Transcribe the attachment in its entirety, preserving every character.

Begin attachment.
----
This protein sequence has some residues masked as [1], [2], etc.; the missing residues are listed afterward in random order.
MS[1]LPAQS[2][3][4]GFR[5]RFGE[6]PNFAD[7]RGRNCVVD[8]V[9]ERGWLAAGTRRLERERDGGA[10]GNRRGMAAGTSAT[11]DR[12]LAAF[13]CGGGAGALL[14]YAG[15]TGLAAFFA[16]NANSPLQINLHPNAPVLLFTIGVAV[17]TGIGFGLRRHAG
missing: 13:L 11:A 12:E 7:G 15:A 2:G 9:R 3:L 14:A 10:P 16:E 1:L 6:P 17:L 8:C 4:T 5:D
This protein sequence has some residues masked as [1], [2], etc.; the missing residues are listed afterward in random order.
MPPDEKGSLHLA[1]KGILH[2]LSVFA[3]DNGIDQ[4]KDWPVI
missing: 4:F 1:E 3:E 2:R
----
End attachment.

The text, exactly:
This protein sequence has some residues masked as [1], [2], etc.; the missing residues are listed afterward in random order.
MS[1]LPAQS[2][3][4]GFR[5]RFGE[6]PNFAD[7]RGRNCVVD[8]V[9]ERGWLAAGTRRLERERDGGA[10]GNRRGMAAGTSAT[11]DR[12]LAAF[13]CGGGAGALL[14]YAG[15]TGLAAFFA[16]NANSPLQINLHPNAPVLLFTIGVAV[17]TGIGFGLRRHAG
missing: 13:L 11:A 12:E 7:G 15:A 2:G 9:R 3:L 14:A 10:P 16:E 1:L 6:P 17:L 8:C 4:T 5:D
This protein sequence has some residues masked as [1], [2], etc.; the missing residues are listed afterward in random order.
MPPDEKGSLHLA[1]KGILH[2]LSVFA[3]DNGIDQ[4]KDWPVI
missing: 4:F 1:E 3:E 2:R